Update for 5 p.m. EST (2100 GMT): NASA has picked SpaceX's Starship, Blue Origin's Blue Moon and landers by Sierra Nevada Corp., Ceres Robotics and Tyvak Nano-Satellite Systems, Inc. to join its private moon lander program. Read our full story here.
NASA will unveil the newest companies to vie to build commercial landers for trips to the moon today (Nov. 18) and you can follow the announcement live online.
At 4:30 p.m. EST (2030 GMT), NASA will announce them newest U.S. companies to join the agency's Commercial Lunar Payload Services project, or CLPS, for private moon landers. The new companies will join a select pool of American firms vying for NASA contracts to land experiments on the moon as part of the agency's Artemis program, which aims to return astronauts to the moon by 2024.
NASA will webcast its announcement in a teleconference, which you can follow live on Space.com here, courtesy of NASA. You can also follow the teleconference live on NASA's website.
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Steve Clarke, the deputy associate administrator for exploration in NASA's science directorate, will speak during today's announcement. He'll be joined by CLPS project manager Chris Culbert of the Johnson Space Center and representatives from the newly selected companies.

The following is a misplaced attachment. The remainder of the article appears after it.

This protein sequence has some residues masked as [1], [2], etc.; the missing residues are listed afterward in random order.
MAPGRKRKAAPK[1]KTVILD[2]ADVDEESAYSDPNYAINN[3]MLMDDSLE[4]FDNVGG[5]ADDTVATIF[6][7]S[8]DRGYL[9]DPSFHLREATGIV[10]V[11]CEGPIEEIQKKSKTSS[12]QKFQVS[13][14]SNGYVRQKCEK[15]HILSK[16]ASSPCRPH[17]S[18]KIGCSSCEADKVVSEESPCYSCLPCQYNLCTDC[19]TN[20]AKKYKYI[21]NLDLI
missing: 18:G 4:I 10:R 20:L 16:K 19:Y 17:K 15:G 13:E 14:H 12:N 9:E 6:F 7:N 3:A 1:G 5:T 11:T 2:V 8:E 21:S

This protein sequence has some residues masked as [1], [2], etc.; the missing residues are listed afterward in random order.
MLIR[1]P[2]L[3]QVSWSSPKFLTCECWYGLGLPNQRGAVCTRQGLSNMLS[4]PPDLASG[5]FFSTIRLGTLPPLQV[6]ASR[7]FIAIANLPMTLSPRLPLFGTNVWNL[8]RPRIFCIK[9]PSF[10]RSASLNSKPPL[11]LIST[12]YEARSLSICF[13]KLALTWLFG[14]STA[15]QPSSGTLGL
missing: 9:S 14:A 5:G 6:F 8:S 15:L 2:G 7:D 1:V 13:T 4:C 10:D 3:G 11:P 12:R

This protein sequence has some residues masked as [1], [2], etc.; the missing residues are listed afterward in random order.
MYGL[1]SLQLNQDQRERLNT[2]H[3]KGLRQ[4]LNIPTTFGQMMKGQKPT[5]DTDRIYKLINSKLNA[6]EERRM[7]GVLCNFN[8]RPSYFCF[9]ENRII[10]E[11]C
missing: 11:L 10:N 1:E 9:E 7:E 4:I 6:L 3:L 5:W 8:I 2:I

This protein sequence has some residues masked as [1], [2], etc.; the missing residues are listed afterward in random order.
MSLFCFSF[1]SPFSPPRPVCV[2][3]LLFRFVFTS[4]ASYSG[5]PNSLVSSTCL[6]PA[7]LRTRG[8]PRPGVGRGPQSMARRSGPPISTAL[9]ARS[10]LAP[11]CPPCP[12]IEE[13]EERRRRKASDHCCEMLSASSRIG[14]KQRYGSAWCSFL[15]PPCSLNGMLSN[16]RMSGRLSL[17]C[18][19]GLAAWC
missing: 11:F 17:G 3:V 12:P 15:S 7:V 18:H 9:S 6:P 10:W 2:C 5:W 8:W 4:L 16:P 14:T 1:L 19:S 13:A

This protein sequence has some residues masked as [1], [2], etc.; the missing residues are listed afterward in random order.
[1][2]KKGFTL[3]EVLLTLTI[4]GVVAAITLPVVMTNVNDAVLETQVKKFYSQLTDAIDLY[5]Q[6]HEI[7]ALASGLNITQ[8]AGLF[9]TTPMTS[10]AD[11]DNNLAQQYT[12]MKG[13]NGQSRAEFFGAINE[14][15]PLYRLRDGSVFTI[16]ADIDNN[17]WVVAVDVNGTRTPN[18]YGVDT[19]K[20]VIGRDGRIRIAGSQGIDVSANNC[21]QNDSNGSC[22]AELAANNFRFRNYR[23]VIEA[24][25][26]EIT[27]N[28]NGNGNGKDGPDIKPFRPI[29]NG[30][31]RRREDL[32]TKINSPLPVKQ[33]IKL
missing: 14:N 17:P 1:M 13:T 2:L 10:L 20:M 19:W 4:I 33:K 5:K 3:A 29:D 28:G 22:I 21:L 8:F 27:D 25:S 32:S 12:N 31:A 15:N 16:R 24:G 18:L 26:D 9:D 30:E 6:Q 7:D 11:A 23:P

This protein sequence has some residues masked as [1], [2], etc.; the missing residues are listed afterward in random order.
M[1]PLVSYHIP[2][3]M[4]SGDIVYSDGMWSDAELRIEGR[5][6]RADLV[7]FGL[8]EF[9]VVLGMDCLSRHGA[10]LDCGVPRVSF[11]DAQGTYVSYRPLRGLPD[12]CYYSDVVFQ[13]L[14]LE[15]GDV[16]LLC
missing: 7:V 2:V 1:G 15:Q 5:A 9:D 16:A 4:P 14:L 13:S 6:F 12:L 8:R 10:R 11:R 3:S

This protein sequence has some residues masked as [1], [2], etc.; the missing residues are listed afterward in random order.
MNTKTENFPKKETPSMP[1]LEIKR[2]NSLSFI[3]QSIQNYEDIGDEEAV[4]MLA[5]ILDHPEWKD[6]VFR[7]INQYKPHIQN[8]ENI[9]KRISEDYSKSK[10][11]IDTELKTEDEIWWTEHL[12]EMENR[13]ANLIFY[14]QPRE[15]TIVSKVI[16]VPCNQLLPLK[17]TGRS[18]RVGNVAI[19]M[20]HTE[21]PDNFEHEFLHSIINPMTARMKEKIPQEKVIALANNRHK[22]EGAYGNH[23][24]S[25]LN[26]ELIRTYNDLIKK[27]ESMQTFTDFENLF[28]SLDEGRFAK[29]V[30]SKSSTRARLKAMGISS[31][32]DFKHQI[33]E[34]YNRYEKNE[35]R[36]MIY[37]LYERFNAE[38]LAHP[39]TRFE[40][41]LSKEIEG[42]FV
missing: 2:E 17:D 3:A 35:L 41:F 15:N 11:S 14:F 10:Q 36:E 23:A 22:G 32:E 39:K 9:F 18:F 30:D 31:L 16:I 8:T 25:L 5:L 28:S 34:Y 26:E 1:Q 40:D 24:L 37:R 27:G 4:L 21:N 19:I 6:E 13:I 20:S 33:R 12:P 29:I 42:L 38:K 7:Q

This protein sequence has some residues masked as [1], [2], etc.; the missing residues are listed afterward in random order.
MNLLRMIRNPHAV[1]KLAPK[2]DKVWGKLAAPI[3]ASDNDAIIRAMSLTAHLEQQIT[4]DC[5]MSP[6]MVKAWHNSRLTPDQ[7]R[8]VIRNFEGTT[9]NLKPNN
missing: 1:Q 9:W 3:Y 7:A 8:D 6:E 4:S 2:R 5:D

Today's announcement follows NASA's selection of three companies — Astrobotic, Intuitive Machines and Orbit Beyond — to build commercial robotic moon landers for future missions. Since then, Orbit Beyond stepped back from its lander contract, but still remains eligible to bid on future contract opportunities. NASA has also opened a new phase of the CLPS project for companies.
In November 2018, NASA also announced the selection of nine companies to join the CLPS pool. Those companies, like the ones being announced today, would bid on lunar landing contracts.
"In July, NASA announced an opportunity for American companies to join the CLPS contract to deliver larger, heavier payloads to lunar surface" NASA officials said in statement. "The newly selected companies, along with the original nine selected in November 2018, all will be eligible to bid on future lunar delivery services, including task orders for heavier payloads, as well as payload integration and operations."
"The investigations and demonstrations launching on CLPS flights will help NASA study the moon as it prepares to send the first woman and next man to the lunar surface by 2024 through the agency’s Artemis program, with eventual human missions to Mars," agency officials added.
Correction: An earlier version of this story stated that the newly selected companies would build private moon landers for NASA. Their selection makes them eligible to compete for commercial moon lander contracts. Also, while Orbit Beyond stood down from its lander contract earlier this year, the company remains part of the CLPS program and is eligible to compete on future opportunities.
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